It was a sunny, warm July morning in Northeast Washington. Vern Williams was just days away from harvesting his golden wheat crop.
“We should start harvesting next week,” Vern said. “I am praying really hard we don’t have a hailstorm between now and then. This is my best crop in a really long time.”
The Williams farm is located about 16 miles southwest of Spokane, near Medical Lake, in some of the best cropland in the country. As you drive through the rolling hills and valleys of Spokane County, all you see for miles and miles is wheat stalks swaying in the wind.
Vern has been farming since 1970, and it’s all he’s ever wanted to do. His great grandfather, grandfather, and father were all farmers before him.
“I wanted to farm after high school but couldn’t, so I went to college and learned how to be a diesel mechanic.”
A few years later, Vern would finally get his chance to farm. A local farmer told him if he worked hard, he would some day lease him the land.
“I did it. I stuck with him through thick and thin,” Vern said with just a little pride in his voice.
Vern raises wheat, hay, and sometimes barley. He also has a few cattle.
Vern’s wife, Shelley, works off the farm in Spokane, but there is no doubt she is an important partner in the Williams farm. Both are soft-spoken, but were adamant about the need to protect their crops from a bad storm or low prices.
“The fact that if we have a loss, that we wouldn’t lose our livelihood; that’s why we have it. So we can sleep at night,” Shelley said.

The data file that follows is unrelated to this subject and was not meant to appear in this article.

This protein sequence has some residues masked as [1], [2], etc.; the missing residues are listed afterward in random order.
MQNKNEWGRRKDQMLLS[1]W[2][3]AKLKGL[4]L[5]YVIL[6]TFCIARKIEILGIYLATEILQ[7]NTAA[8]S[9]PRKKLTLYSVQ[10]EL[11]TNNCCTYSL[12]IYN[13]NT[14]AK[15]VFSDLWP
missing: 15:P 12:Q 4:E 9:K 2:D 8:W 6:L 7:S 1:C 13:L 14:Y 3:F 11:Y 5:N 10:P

The Williams’ talked about the year a bad storm came through their farm and hail wiped out their entire crop.
“I remember my first reaction when looking at the acres and there was nothing left was ‘oh my god’,” said Shelley. “But then you remember you’ve got insurance and the devastation is not nearly what it could be.”
Vern and Shelley are grateful the government provides crop insurance premium discounts.
“Twenty years ago, we didn’t have crop insurance. And I don’t know why,” Shelley said looking at Vern for the answer.
“I do. It was too expensive,” Vern replied.
Both agreed they wouldn’t still be farming without the premium support.
It isn’t hard to see Vern’s commitment to his profession when you visit the farm. He isn’t farming thousands of acres and doesn’t have brand new equipment. But he is doing what he loves. And his wheat crop that summer reflected his determination to be the best farmer he can be.
“We farm for broke every year,” Vern said. “We want to get the best crop we can every year. If something comes up and crop insurance has to help you, that’s fine. But that isn’t why I farm.”
Shelley agreed. “If we need to use crop insurance it’s because something happened that’s completely out of our control. You can do everything you are supposed to do as a farmer and still have a disaster through absolutely no fault of your own.”